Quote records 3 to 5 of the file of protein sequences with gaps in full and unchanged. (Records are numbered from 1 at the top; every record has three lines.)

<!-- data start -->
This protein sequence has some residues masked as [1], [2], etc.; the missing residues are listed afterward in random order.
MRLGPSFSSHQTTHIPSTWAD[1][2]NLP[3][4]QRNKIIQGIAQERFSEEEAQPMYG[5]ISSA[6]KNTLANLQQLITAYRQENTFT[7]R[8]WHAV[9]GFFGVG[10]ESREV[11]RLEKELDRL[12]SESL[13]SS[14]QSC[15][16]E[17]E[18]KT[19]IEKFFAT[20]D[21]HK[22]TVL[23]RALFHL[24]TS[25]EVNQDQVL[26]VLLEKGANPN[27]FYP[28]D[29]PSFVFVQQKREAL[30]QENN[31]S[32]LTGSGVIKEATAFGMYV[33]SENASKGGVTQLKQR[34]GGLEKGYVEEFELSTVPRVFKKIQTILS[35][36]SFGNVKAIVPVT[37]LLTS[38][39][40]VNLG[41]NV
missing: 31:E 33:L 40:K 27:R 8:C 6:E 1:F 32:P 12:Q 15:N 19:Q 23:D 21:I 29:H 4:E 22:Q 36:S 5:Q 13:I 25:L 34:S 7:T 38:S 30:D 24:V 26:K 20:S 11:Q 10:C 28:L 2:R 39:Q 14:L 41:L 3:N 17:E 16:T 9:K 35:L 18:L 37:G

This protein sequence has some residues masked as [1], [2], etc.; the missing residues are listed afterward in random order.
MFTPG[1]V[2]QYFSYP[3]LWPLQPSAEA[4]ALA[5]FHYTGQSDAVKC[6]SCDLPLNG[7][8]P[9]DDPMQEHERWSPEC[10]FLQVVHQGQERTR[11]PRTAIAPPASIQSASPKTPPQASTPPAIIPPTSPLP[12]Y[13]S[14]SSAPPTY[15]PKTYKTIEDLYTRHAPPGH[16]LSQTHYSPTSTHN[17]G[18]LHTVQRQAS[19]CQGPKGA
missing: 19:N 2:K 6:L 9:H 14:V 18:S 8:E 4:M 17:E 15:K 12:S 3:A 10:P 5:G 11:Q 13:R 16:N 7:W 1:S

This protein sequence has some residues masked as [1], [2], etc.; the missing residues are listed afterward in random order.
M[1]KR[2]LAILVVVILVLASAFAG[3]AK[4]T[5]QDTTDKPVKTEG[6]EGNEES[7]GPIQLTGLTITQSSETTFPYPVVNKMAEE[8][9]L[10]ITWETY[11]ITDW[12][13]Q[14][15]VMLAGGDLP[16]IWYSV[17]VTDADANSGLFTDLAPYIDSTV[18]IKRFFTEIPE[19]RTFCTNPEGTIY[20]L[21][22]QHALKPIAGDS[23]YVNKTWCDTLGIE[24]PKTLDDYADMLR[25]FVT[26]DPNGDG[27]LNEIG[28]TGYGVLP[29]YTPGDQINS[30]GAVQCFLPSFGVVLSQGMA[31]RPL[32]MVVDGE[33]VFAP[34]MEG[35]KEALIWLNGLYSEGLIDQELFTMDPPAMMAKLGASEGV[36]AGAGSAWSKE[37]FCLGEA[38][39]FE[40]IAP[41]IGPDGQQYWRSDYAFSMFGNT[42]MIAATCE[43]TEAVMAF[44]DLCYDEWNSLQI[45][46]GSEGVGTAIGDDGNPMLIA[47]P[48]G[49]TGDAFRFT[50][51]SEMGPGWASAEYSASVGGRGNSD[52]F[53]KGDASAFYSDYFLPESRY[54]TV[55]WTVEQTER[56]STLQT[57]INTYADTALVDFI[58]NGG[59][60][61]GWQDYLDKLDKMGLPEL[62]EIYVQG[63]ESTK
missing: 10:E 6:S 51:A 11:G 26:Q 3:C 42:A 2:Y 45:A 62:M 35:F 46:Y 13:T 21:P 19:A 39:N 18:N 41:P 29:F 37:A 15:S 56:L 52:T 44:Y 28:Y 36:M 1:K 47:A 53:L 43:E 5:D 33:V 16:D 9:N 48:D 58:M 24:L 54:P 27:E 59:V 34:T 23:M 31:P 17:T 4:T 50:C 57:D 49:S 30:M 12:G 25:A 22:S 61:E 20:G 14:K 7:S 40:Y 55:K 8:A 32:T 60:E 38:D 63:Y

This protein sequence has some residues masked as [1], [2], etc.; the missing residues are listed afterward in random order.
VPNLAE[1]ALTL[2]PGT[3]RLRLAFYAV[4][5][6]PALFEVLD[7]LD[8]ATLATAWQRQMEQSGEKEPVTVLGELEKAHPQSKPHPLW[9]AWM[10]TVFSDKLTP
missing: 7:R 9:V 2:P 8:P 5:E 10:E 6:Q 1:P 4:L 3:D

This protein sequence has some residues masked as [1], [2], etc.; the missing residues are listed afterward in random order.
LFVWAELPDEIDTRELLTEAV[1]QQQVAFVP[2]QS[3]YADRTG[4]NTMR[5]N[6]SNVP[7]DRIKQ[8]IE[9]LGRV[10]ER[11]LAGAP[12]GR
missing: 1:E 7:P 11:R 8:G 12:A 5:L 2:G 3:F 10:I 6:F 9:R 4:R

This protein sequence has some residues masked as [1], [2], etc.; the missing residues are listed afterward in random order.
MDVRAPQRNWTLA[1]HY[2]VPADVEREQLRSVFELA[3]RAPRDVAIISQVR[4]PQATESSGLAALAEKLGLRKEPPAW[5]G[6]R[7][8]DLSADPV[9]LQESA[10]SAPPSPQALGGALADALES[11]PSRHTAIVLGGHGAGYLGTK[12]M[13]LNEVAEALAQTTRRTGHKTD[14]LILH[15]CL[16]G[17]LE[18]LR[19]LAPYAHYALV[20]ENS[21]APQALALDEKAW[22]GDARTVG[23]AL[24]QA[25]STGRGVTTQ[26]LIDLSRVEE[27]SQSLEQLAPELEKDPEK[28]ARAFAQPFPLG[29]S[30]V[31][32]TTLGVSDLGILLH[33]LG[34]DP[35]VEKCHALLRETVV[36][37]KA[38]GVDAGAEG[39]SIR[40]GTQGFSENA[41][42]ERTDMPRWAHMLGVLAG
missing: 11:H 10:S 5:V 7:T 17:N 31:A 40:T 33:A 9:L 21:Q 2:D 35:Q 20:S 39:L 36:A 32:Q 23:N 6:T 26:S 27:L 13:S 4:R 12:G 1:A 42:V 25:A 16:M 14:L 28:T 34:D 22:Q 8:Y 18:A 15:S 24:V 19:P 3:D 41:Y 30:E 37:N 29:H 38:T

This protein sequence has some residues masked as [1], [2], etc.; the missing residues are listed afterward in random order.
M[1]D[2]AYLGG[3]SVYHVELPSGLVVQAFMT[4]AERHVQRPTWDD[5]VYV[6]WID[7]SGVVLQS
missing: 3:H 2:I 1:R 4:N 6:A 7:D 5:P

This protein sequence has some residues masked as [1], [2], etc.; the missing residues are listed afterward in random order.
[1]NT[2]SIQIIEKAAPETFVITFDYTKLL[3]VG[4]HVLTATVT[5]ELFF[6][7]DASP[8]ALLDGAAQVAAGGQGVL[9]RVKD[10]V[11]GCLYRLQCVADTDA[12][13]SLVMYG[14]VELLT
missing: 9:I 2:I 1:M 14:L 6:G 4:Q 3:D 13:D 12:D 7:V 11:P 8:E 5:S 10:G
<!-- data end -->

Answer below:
This protein sequence has some residues masked as [1], [2], etc.; the missing residues are listed afterward in random order.
M[1]KR[2]LAILVVVILVLASAFAG[3]AK[4]T[5]QDTTDKPVKTEG[6]EGNEES[7]GPIQLTGLTITQSSETTFPYPVVNKMAEE[8][9]L[10]ITWETY[11]ITDW[12][13]Q[14][15]VMLAGGDLP[16]IWYSV[17]VTDADANSGLFTDLAPYIDSTV[18]IKRFFTEIPE[19]RTFCTNPEGTIY[20]L[21][22]QHALKPIAGDS[23]YVNKTWCDTLGIE[24]PKTLDDYADMLR[25]FVT[26]DPNGDG[27]LNEIG[28]TGYGVLP[29]YTPGDQINS[30]GAVQCFLPSFGVVLSQGMA[31]RPL[32]MVVDGE[33]VFAP[34]MEG[35]KEALIWLNGLYSEGLIDQELFTMDPPAMMAKLGASEGV[36]AGAGSAWSKE[37]FCLGEA[38][39]FE[40]IAP[41]IGPDGQQYWRSDYAFSMFGNT[42]MIAATCE[43]TEAVMAF[44]DLCYDEWNSLQI[45][46]GSEGVGTAIGDDGNPMLIA[47]P[48]G[49]TGDAFRFT[50][51]SEMGPGWASAEYSASVGGRGNSD[52]F[53]KGDASAFYSDYFLPESRY[54]TV[55]WTVEQTER[56]STLQT[57]INTYADTALVDFI[58]NGG[59][60][61]GWQDYLDKLDKMGLPEL[62]EIYVQG[63]ESTK
missing: 10:E 6:S 51:A 11:G 26:Q 3:C 42:A 2:Y 45:A 62:M 35:F 46:Y 13:T 21:P 19:A 39:N 18:N 41:P 29:F 37:A 15:S 56:L 52:T 44:Y 28:Y 36:M 1:K 47:A 53:L 43:E 5:D 33:V 16:D 9:N 48:D 58:M 24:L 54:P 27:E 59:V 34:T 23:M 31:P 17:T 4:T 50:C 57:D 49:S 30:M 12:G 25:A 22:S 61:E 20:G 14:K 7:S 40:Y 55:K 8:A 32:T 60:E 38:D 63:Y

This protein sequence has some residues masked as [1], [2], etc.; the missing residues are listed afterward in random order.
VPNLAE[1]ALTL[2]PGT[3]RLRLAFYAV[4][5][6]PALFEVLD[7]LD[8]ATLATAWQRQMEQSGEKEPVTVLGELEKAHPQSKPHPLW[9]AWM[10]TVFSDKLTP
missing: 7:R 9:V 2:P 8:P 5:E 10:E 6:Q 1:P 4:L 3:D

This protein sequence has some residues masked as [1], [2], etc.; the missing residues are listed afterward in random order.
LFVWAELPDEIDTRELLTEAV[1]QQQVAFVP[2]QS[3]YADRTG[4]NTMR[5]N[6]SNVP[7]DRIKQ[8]IE[9]LGRV[10]ER[11]LAGAP[12]GR
missing: 1:E 7:P 11:R 8:G 12:A 5:L 2:G 3:F 10:I 6:F 9:R 4:R